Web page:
The Future of Life

by E. O. Wilson
New York: Vintage, 2003. 256 pages.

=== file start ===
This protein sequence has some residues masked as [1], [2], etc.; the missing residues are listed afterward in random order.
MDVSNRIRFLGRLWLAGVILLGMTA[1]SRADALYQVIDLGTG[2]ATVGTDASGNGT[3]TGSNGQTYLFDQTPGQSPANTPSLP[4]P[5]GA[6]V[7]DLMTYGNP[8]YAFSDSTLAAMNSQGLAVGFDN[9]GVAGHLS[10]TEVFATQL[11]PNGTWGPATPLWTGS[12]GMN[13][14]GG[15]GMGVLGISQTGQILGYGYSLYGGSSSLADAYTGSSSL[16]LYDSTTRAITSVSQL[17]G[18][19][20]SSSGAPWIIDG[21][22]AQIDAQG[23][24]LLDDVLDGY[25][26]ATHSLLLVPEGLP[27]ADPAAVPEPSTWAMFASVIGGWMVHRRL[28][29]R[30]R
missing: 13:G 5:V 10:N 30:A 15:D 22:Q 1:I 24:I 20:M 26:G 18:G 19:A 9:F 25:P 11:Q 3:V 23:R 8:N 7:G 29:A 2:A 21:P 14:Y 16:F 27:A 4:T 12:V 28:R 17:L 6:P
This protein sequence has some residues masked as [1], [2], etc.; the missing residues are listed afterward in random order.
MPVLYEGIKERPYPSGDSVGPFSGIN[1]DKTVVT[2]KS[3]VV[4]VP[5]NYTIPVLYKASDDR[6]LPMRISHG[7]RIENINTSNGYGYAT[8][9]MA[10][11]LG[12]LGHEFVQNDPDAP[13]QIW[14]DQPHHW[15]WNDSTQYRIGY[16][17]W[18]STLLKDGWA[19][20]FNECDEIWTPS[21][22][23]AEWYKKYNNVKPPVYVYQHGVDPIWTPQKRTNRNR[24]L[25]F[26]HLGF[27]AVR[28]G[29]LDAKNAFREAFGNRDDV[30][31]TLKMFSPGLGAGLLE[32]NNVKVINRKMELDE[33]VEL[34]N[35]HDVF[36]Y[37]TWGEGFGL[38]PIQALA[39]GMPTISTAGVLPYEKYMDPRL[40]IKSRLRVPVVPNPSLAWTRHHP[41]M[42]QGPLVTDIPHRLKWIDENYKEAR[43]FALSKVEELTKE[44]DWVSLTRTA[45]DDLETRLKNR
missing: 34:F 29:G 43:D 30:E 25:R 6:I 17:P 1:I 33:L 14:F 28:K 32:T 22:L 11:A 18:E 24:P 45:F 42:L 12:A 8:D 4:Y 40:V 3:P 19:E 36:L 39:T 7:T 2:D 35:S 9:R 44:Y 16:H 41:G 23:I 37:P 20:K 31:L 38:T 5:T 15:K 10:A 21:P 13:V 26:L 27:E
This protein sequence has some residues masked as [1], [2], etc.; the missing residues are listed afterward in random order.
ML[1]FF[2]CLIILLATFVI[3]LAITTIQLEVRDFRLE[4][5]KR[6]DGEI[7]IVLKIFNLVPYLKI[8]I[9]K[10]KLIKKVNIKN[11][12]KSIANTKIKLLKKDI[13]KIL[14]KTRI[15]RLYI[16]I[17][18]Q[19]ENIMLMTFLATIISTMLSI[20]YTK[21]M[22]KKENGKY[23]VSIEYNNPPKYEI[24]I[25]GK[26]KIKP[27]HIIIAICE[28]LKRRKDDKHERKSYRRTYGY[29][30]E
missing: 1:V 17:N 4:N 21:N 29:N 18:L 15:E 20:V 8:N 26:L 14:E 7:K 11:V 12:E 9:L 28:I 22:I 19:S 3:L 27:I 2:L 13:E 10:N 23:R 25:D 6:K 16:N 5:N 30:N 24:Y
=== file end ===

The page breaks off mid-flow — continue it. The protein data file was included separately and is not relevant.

“The central thesis of this elegant manifesto is not unfamiliar: the impact of human population growth and ‘wasteful consumption’ on the biological diversity of our planet has been nothing short of disastrous,” writes the reviewer for The New Yorker. “What distinguishes Wilson’s book, though, is its nuanced and evocative explanation of just why biodiversity matters, and its surprisingly optimistic diagnosis of how this natural balance might be preserved.” “A civilization able to envision God and to embark on the colonization of space will surely find a way to save the integrity of this planet and the magnificent life it affords,” Wilson concludes.